Should you stretch before running?

It is generally accepted that you should loosen up before exercise including running. But does it really help? Recent research suggests that some types of stretching could make little difference and can even reduce performance!

Static stretching has long been seen as a way of warming up, loosening the muscles and preventing injury, but often this type of stretching doesn’t prevent the runner picking up various aches and pains which they are prone to.

It is now thought that the better option is a more dynamic stretching warm up before running, working the muscles through some of the ranges of motion they’ll need via skipping or even hopping, rather than holding the muscles & joints in a fixed position.

An example of a dynamic stretching regime is the Fifa 11 Plus program http://f-marc.com/11plus/home/ which many football players use to warm up before training. It has been proven to prevent injuries. The Fifa program involves light jogs, light aerobic workouts and then various exercises which focus on agility.

 When it comes to how much stretching the runner should do, the key quesion is whether they feel they have adequate flexibility for the performance they are looking to achieve. To train at higher intensity the runner may need more joint flexibility to take the training to the next level. But it is also important to increase strength as well as flexibility to maintain control through the stride.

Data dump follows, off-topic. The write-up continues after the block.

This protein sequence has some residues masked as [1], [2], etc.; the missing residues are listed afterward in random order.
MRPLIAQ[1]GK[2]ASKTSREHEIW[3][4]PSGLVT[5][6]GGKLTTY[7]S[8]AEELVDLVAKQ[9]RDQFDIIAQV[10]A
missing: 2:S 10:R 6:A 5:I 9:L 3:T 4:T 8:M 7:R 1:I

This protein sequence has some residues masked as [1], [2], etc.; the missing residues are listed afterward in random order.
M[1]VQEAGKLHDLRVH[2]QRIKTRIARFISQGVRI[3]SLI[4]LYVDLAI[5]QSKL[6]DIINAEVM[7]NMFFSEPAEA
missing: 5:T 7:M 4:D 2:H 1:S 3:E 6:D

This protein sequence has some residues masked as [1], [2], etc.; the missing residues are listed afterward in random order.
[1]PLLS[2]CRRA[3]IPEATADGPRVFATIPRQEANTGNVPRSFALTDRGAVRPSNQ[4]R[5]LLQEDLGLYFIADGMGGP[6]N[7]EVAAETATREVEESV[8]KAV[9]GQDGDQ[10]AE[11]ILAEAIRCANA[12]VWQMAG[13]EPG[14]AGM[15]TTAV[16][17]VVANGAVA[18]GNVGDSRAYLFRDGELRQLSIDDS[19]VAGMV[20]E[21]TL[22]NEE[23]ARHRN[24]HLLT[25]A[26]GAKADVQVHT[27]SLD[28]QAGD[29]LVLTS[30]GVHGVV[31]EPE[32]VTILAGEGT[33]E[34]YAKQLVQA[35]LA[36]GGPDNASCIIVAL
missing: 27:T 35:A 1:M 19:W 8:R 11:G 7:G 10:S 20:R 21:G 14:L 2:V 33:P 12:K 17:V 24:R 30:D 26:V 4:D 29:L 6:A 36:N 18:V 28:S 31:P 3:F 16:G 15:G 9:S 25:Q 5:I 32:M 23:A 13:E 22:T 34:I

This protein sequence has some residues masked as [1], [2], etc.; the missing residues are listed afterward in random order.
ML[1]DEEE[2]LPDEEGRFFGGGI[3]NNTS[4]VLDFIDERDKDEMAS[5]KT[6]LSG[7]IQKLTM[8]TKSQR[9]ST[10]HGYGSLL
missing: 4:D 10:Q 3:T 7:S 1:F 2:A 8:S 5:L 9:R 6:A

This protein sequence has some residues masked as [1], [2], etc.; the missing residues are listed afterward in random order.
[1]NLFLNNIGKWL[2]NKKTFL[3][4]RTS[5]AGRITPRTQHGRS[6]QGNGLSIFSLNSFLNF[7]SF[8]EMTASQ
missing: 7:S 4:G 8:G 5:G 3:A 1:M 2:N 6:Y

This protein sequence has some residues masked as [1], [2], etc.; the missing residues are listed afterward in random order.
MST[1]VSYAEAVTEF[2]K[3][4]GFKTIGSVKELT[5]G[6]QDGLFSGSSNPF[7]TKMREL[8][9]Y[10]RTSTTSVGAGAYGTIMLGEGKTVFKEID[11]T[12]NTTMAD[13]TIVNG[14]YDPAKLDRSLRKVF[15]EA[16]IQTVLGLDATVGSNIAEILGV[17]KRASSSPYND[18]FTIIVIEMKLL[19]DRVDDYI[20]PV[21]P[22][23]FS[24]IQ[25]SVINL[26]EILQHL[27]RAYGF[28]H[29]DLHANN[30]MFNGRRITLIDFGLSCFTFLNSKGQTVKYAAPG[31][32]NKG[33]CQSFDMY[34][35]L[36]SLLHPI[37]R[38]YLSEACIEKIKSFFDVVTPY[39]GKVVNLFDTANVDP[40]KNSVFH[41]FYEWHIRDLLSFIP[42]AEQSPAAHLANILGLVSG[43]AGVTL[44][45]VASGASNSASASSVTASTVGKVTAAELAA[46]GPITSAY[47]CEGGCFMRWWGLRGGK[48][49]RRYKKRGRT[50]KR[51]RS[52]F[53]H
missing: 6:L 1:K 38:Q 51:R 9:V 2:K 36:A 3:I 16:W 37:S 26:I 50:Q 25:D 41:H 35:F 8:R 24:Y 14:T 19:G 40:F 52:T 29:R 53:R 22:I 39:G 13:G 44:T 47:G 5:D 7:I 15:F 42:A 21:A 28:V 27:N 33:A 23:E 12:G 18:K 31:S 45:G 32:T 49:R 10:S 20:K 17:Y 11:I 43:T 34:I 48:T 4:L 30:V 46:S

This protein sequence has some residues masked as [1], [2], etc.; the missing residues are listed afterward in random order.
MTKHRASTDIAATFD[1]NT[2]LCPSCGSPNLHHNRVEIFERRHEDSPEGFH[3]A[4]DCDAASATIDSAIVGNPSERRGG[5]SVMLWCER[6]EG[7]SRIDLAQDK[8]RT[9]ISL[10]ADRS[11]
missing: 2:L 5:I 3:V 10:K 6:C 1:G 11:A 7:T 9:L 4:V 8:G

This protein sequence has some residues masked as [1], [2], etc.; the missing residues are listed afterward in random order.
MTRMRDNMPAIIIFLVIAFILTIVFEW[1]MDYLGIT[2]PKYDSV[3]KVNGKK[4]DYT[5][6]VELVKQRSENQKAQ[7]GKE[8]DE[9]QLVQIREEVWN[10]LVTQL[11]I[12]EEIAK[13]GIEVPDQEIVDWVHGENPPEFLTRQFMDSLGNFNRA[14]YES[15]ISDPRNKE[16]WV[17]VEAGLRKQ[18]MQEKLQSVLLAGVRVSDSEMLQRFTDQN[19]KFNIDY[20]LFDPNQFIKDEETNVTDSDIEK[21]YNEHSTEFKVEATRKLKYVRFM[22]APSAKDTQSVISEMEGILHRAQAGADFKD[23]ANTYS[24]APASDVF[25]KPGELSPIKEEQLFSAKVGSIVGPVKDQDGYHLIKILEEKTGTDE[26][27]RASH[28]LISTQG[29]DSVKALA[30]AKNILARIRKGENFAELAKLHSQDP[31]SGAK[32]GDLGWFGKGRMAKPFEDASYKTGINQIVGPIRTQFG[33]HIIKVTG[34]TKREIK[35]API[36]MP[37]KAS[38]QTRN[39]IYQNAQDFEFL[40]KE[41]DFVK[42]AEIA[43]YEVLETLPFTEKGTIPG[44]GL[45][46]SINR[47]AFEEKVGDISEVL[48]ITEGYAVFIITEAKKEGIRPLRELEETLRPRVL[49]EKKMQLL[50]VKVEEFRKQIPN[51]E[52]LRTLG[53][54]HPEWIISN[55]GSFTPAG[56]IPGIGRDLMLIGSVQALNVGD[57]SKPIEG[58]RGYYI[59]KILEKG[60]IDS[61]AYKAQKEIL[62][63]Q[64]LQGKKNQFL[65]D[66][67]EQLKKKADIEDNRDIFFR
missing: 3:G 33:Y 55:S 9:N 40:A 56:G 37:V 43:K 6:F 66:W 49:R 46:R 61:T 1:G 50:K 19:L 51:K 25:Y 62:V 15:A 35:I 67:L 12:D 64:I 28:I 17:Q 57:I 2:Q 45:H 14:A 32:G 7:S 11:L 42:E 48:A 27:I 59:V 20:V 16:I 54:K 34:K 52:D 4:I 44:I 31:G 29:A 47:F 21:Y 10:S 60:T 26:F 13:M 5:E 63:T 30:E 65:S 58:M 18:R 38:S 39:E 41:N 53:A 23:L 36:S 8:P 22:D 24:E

It is important for runners who have detectable mobility restrictions to definately do some sort of stretching to prevent injuries. Runners with low back problems often have stiffness around the hips. Static stretching again may not be the best technique to loosen that tissue. Using a roller massage or seeing a sports massage therapist or even an osteopath would be a better approach to prevent injuries. 

For runners who are already very flexible, static stretching can even make them more injury prone by pushing the joint too far. There are even studies that have found that runners with over-stretched muscles run slower!

As a means of warming down static stretching could be of some benefit, more so than before a run, as the muscles are warm and more relaxed, but it is important to be careful. After a particularly intense and damaging run like interval, hill running or a race, prolonged stretching may not be a good idea as you already have tissue that is probably damaged and needs time to rest and recover. A lovely cold (yes cold!) bath and a glass of milk would do you more good. Then book in to see the Sports Massage therapist and you will be back on the road in even better shape than ever. 

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